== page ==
March 16 Day 738: Finals Reflections

I have been administering oral final examinations over the last two days. Compared to previous quarters, when I had double (or quadruple) the students to manage, it was down right pleasant.

The process hasn’t changed except that I administer the interviews in person rather than remotely through Zoom. I noticed more than ever before that the pandemic has taken a huge toll.

Students are overwhelmed, distracted, and don’t want to or don’t know how to focus and study. Do they think that just showing up is enough? Is that the lesson they have taken from their pandemic experience?

The point of receiving the questions in advance is to prepare. Limiting the interview to 25 minutes also requires preparation (and practice) or else they will not complete the tasks in the allotted time.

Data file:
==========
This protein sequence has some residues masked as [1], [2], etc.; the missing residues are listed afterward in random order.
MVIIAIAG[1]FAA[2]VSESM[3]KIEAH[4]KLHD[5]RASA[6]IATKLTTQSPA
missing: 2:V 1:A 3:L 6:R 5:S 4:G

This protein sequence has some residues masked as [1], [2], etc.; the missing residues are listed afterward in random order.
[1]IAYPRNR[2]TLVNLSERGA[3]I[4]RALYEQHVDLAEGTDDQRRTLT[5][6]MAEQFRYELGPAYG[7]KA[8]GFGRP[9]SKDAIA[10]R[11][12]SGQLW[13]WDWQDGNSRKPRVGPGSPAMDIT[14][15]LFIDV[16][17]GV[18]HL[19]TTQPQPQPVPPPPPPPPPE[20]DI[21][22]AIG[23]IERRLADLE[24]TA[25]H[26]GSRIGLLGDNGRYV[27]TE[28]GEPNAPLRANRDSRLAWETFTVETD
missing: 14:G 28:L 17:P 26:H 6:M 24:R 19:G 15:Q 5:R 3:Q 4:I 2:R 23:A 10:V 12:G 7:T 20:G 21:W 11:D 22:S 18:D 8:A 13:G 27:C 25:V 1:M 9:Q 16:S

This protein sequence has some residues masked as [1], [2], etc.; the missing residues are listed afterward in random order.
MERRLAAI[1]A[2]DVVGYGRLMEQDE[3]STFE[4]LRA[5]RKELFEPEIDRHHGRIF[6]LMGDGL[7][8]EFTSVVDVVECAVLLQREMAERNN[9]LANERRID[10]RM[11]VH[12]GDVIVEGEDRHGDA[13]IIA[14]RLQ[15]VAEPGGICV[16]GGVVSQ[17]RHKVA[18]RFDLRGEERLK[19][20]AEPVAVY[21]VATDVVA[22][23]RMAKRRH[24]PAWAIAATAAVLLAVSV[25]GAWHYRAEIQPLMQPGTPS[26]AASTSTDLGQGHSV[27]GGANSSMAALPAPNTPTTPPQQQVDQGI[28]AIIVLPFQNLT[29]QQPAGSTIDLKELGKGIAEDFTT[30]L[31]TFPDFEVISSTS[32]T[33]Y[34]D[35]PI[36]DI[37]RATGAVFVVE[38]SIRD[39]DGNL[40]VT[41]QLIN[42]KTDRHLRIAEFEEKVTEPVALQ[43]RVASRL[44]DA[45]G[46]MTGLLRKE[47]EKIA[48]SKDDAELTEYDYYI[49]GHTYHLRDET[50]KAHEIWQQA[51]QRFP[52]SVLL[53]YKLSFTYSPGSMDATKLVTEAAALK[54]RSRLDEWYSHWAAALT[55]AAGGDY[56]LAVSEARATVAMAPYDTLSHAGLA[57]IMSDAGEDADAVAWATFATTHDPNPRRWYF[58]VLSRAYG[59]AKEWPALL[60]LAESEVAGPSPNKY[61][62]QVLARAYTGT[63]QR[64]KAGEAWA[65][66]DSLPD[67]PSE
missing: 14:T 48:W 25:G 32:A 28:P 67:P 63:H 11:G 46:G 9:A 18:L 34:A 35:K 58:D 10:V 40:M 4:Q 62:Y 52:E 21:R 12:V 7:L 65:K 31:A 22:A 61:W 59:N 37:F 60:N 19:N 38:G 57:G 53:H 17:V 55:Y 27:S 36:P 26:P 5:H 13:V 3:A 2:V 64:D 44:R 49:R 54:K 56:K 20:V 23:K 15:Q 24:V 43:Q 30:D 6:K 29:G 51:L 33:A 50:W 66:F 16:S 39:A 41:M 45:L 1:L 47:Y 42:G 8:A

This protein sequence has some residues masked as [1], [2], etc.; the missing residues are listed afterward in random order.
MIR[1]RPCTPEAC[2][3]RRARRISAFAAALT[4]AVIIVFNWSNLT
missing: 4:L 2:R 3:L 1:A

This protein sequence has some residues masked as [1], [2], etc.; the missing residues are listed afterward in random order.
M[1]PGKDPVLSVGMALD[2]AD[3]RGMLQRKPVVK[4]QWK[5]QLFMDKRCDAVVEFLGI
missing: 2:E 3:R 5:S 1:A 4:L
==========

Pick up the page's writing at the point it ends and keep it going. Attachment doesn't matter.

Did they prepare? Not exactly.

If they had read the instructions that accompanied the questions, they would have learned there was the option to bring a 3×5 card (one-side only) with definitions. No answers or solutions—only definitions. I find when students are nervous or get stuck, asking for related definitions is a good way to move them in the right direction. I was disappointed when students came without a prepared card and did not know critical definitions. Less than one quarter of the students came with a properly prepared note card.

Did they solve the problems before hand? Yes with help.

And for a fleeting moment, they knew how to solve each problem—or at least most problems. But mimicking solutions is not the same as understanding solutions.

Did they want to succeed? Absolutely.

Did I tell them what to do to succeed? I thought so.

So where is the disconnect?

Showing up is not enough. Mimicking is not enough. A deeper understanding takes work and focus. No one can do that for you except yourself.

Published by Jenny Quinn

Mathematician. Mother. Wife. Leader. I am a professor of mathematics at the University of Washington Tacoma. Mother of Anson and Zachary. Wife to Mark. President of the Mathematical Association of America.

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